The affidavits disclose that the guaranty appeared on the reverse side of the contract and was signed "Martin D. Harris." It was conceded that the guaranty clause was not executed until two days after the giving of the order above mentioned and the acceptance of the same by the contractor. The defendant set up in his affidavits that there was no consideration to support the alleged guaranty. It appears that the guaranty was no part of the original contract. [108 NJL Page 165] The appellant here contends that because there was no consideration for the guaranty and because the plaintiff was already under contract with a third person to perform the same when the guaranty was made, that the defendant, Harris, is not liable and that his answer was a proper and legal defense and should not have been stricken out. The plaintiff claims that the guaranty was part of the original contract and although signed two days after the contract the consideration was good, for the reason that the plaintiff refused to proceed with the work under the contract unless the payment of the consideration for the same was guaranteed by Harris. The theory upon which the Supreme Court based its opinion was that where an executory contract exists, which before performance, the contractor refuses to perform unless the consideration is guaranteed by a third party, that such a contract of guaranty is to be regarded as made contemporaneously with the main contract and is supported by the consideration of the principal contract. In support of this theory respondent cites Garland v. Gaines (Conn.), 49 A. 19; Hirsch v. Chicago Carpet Co., 82 Ill. App. 234, and authorities cited in 28 Corp. Jur. 917, &c. We are of the opinion that the cases cited do not support the conclusions reached in the court below. In the case of Garland v. Gaines, supra, it was held where a contract of guaranty was annexed to a lease and the lessor refused to allow the lessee to occupy the premises until such guaranty was executed, execution will be deemed to be contemporaneous with that of the lease if delivered at the same time, although in fact such guaranty was executed subsequently. This decision was based upon the theory that when the lease was executed the execution of the same was conditional upon its being guaranteed. This was the same theory upon which the case of Hirsch v. Chicago Carpet Company was decided. In regard to the other cases referred to in Corp. Jur., supra, they are either based upon the theory which controlled the above-mentioned cases or there was a real consideration in the form of forbearance to bring suit. In the case at bar the affidavits disclosed affirmatively that the guaranty was no part of the original contract. It was not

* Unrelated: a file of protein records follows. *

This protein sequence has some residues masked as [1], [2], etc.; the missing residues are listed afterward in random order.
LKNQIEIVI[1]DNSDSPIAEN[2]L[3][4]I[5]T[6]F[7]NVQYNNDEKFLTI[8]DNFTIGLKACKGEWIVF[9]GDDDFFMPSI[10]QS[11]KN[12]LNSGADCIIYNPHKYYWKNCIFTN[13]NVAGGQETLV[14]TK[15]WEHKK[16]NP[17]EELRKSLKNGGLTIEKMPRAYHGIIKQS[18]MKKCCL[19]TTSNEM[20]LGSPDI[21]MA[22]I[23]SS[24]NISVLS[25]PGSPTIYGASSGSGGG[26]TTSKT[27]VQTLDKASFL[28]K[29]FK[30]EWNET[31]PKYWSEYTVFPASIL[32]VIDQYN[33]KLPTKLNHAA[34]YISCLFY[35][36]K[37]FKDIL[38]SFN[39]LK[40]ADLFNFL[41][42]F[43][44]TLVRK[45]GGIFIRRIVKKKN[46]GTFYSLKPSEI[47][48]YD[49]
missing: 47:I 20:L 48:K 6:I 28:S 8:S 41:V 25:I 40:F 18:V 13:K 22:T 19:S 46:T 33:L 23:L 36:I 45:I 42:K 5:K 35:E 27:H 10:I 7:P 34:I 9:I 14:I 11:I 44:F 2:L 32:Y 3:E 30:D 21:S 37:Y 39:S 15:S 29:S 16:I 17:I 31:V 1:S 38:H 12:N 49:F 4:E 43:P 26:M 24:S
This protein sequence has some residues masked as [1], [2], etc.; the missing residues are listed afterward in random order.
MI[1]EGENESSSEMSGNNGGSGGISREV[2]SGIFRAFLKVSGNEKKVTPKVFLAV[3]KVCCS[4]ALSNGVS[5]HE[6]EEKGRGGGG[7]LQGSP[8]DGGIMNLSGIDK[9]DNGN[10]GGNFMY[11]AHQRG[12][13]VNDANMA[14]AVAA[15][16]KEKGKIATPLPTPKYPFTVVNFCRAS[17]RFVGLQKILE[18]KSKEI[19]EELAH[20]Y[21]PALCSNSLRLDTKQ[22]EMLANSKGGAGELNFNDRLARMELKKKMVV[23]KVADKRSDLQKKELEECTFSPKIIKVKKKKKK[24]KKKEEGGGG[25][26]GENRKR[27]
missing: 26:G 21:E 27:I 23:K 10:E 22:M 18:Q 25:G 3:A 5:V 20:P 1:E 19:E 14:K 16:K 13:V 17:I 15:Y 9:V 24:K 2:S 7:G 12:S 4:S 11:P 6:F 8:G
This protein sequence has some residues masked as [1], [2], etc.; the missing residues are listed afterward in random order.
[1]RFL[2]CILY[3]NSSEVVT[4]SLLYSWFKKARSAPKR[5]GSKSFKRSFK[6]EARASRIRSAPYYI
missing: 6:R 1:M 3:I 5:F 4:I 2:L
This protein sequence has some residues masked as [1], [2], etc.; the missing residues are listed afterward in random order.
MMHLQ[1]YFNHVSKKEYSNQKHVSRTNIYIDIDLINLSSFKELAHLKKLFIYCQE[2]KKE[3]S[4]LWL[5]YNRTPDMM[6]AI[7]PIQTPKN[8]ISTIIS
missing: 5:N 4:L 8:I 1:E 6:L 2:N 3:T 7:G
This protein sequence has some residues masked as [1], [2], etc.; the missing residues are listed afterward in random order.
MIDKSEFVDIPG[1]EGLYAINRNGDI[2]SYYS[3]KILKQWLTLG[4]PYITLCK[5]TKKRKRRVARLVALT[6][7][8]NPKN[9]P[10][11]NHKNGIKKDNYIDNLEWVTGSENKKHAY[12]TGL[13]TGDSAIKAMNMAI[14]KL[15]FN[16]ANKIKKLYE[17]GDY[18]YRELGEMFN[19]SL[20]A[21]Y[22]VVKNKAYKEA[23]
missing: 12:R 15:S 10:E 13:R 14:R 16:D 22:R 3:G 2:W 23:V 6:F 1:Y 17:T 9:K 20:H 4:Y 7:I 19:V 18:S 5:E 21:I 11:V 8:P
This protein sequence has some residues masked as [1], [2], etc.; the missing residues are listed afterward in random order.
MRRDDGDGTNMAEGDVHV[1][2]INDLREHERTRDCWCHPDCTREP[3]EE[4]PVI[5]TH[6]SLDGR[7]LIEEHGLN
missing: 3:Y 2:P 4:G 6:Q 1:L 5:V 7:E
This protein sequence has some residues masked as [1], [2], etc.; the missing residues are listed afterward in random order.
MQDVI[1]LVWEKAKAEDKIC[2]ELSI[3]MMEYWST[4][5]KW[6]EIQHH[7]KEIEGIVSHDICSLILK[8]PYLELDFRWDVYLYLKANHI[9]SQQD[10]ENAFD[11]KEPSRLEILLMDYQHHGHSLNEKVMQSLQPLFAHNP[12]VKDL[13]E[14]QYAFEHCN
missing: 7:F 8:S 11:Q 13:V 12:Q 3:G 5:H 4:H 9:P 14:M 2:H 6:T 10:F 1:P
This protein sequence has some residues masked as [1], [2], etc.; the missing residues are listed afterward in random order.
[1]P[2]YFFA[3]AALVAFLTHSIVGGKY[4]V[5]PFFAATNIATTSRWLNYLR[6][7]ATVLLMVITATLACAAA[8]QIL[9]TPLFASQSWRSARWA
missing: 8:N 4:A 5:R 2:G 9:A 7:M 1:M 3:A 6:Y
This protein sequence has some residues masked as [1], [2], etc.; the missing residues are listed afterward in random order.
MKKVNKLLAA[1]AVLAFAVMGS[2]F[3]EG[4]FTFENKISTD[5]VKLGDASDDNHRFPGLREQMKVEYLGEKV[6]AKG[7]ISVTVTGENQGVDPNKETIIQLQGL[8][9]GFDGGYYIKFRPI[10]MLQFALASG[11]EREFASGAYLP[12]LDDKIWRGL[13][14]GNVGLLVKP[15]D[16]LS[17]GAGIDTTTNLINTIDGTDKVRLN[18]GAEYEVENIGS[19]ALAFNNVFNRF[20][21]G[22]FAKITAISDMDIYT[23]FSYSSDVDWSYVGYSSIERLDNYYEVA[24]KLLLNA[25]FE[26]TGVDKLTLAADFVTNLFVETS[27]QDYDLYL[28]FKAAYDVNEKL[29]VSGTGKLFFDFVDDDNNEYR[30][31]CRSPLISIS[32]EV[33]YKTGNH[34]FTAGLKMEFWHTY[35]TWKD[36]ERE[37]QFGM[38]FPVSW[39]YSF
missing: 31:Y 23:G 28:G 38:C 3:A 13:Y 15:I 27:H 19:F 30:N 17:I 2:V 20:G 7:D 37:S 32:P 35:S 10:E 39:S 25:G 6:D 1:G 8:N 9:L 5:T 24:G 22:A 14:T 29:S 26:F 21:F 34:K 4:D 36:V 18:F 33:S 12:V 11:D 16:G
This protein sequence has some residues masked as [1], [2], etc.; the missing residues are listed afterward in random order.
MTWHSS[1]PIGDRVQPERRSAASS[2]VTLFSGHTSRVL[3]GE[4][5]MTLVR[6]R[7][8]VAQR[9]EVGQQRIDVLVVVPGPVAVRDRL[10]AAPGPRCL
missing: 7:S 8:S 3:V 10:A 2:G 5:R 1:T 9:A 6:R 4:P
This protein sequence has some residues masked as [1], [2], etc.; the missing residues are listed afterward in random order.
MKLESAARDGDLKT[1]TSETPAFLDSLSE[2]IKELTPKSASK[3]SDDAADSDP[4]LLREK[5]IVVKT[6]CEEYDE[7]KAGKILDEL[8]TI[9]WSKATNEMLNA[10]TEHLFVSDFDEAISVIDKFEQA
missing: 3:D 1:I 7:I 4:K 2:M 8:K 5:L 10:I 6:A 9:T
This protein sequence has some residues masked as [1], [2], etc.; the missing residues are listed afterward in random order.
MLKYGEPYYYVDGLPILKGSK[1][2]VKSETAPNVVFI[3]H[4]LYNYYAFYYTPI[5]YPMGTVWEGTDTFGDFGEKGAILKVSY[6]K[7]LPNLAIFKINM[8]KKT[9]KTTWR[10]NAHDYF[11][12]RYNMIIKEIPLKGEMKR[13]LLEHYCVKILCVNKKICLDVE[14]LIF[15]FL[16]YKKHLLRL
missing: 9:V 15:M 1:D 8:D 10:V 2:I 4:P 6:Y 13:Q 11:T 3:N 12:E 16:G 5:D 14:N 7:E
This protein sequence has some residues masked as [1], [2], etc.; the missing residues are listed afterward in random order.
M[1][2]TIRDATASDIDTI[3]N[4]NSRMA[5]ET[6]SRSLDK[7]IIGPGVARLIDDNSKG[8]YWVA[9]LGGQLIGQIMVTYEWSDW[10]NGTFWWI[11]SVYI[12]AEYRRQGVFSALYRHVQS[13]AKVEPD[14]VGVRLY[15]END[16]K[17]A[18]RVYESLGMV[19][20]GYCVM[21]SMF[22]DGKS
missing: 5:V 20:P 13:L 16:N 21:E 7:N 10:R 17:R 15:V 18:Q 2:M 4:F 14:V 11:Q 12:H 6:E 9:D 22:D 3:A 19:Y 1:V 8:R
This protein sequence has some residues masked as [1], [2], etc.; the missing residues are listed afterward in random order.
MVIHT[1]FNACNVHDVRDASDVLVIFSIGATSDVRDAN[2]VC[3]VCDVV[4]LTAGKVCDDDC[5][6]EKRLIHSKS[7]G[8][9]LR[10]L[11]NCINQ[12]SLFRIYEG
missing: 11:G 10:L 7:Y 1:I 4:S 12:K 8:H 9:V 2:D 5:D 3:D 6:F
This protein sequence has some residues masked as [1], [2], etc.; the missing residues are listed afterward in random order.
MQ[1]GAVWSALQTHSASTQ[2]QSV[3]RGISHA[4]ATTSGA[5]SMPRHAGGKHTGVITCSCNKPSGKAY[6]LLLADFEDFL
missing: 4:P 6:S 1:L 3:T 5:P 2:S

[108 NJL Page 166]

attached to the original undertaking but appears to have been an added obligation made by a new party two days later, upon the request of the plaintiff. We are therefore of the opinion that the court below erred in affirming the Circuit Court and that the guaranty was made after the contract and without independent consideration. The contract and the guaranty were not, in contemplation of law, one and the same agreement, as we must assume for this argument that the answering affidavits of the defendant are true. Such a guaranty is strictly construed and must be supported by a consideration moving to the guarantor or the renunciation of something substantial by the party who is guaranteed and that something must be more than a mere consent to do what the law requires should be done. In the case of Schaus v. Henry, 89 N.J.L. 607, this court held, where a note had been delivered between the parties, after which a third party endorsed the same, promising to pay the debt of the maker, that this promise of the third party required a new consideration to support it.

The respondent refers to the following wording of the contract, to wit: "to be paid after completion of work by ninety-day note with interest. Endorsed by me personally.

(Signed) Roman Realty & Construction Co.


The respondent contends that the defendant was liable on the contract because it claims according to the above language that Harris agreed to endorse a ninety-day note upon the completion of the work. It is not clear from the facts set out in the pleadings as to whom the words, "endorsed by me personally," were intended to refer. Roman Effros was the president of the construction company. The affidavit of the defendant, Harris, sets forth that he was the agent of the Roman Realty and Construction Company at the time of the negotiation of the contract. The contract itself is in the first person throughout and is signed "Roman Realty & Construction Co., Roman Effros, by M.D.H." From this it would appear that the note was to be endorsed by Roman

[108 NJL Page 167]

Effros, if by anyone, as his is the only person's name which appears on the contract, except the initials "M.D.H." "M.D.H." apparently had some authority to sign the company's and Roman Effros' name thereto. The affidavits in the case disclose no different view and the answer denies that Martin D. Harris was to endorse the note personally. We think therefore there is no merit in this contention.

For the above reasons the judgment of the court below is reversed and the answer allowed to stand.

For affirmance -- DALY, WELLS, JJ. 2.